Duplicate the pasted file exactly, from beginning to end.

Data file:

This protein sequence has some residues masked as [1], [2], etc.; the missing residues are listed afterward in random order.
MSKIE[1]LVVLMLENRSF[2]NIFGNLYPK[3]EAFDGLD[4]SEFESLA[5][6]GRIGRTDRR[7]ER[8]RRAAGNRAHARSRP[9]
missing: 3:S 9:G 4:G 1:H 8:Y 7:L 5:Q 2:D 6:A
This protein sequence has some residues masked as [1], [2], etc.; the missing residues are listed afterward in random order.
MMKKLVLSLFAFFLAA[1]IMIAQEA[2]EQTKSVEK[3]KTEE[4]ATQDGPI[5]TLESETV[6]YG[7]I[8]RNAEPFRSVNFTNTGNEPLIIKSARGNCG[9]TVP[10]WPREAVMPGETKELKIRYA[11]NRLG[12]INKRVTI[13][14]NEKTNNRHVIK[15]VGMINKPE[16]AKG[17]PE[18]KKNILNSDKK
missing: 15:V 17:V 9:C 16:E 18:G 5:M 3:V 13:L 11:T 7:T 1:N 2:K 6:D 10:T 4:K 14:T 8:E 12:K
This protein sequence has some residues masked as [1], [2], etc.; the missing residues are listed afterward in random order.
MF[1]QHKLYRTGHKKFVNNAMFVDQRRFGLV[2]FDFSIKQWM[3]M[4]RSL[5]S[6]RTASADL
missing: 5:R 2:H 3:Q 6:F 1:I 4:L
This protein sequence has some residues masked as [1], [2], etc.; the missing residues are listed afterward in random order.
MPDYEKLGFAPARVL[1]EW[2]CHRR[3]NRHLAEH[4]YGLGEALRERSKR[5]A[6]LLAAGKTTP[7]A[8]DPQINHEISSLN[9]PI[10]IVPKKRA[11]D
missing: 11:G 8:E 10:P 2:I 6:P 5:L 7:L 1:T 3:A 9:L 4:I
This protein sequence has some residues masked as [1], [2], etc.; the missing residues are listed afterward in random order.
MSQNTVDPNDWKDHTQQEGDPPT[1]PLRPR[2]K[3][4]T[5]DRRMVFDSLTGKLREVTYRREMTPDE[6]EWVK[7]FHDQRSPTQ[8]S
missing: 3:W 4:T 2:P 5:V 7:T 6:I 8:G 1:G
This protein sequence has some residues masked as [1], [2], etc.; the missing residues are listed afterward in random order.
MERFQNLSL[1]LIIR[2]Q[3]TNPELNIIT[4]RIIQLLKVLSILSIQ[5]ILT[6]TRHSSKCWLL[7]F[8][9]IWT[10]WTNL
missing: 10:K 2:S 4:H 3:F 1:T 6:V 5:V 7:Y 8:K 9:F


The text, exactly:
This protein sequence has some residues masked as [1], [2], etc.; the missing residues are listed afterward in random order.
MSKIE[1]LVVLMLENRSF[2]NIFGNLYPK[3]EAFDGLD[4]SEFESLA[5][6]GRIGRTDRR[7]ER[8]RRAAGNRAHARSRP[9]
missing: 3:S 9:G 4:G 1:H 8:Y 7:L 5:Q 2:D 6:A
This protein sequence has some residues masked as [1], [2], etc.; the missing residues are listed afterward in random order.
MMKKLVLSLFAFFLAA[1]IMIAQEA[2]EQTKSVEK[3]KTEE[4]ATQDGPI[5]TLESETV[6]YG[7]I[8]RNAEPFRSVNFTNTGNEPLIIKSARGNCG[9]TVP[10]WPREAVMPGETKELKIRYA[11]NRLG[12]INKRVTI[13][14]NEKTNNRHVIK[15]VGMINKPE[16]AKG[17]PE[18]KKNILNSDKK
missing: 15:V 17:V 9:C 16:E 18:G 5:M 3:V 13:L 11:T 7:T 1:N 2:K 6:D 10:T 4:K 14:T 8:E 12:K
This protein sequence has some residues masked as [1], [2], etc.; the missing residues are listed afterward in random order.
MF[1]QHKLYRTGHKKFVNNAMFVDQRRFGLV[2]FDFSIKQWM[3]M[4]RSL[5]S[6]RTASADL
missing: 5:R 2:H 3:Q 6:F 1:I 4:L
This protein sequence has some residues masked as [1], [2], etc.; the missing residues are listed afterward in random order.
MPDYEKLGFAPARVL[1]EW[2]CHRR[3]NRHLAEH[4]YGLGEALRERSKR[5]A[6]LLAAGKTTP[7]A[8]DPQINHEISSLN[9]PI[10]IVPKKRA[11]D
missing: 11:G 8:E 10:P 2:I 6:P 5:L 7:L 1:T 3:A 9:L 4:I
This protein sequence has some residues masked as [1], [2], etc.; the missing residues are listed afterward in random order.
MSQNTVDPNDWKDHTQQEGDPPT[1]PLRPR[2]K[3][4]T[5]DRRMVFDSLTGKLREVTYRREMTPDE[6]EWVK[7]FHDQRSPTQ[8]S
missing: 3:W 4:T 2:P 5:V 7:T 6:I 8:G 1:G
This protein sequence has some residues masked as [1], [2], etc.; the missing residues are listed afterward in random order.
MERFQNLSL[1]LIIR[2]Q[3]TNPELNIIT[4]RIIQLLKVLSILSIQ[5]ILT[6]TRHSSKCWLL[7]F[8][9]IWT[10]WTNL
missing: 10:K 2:S 4:H 3:F 1:T 6:V 5:V 7:Y 8:K 9:F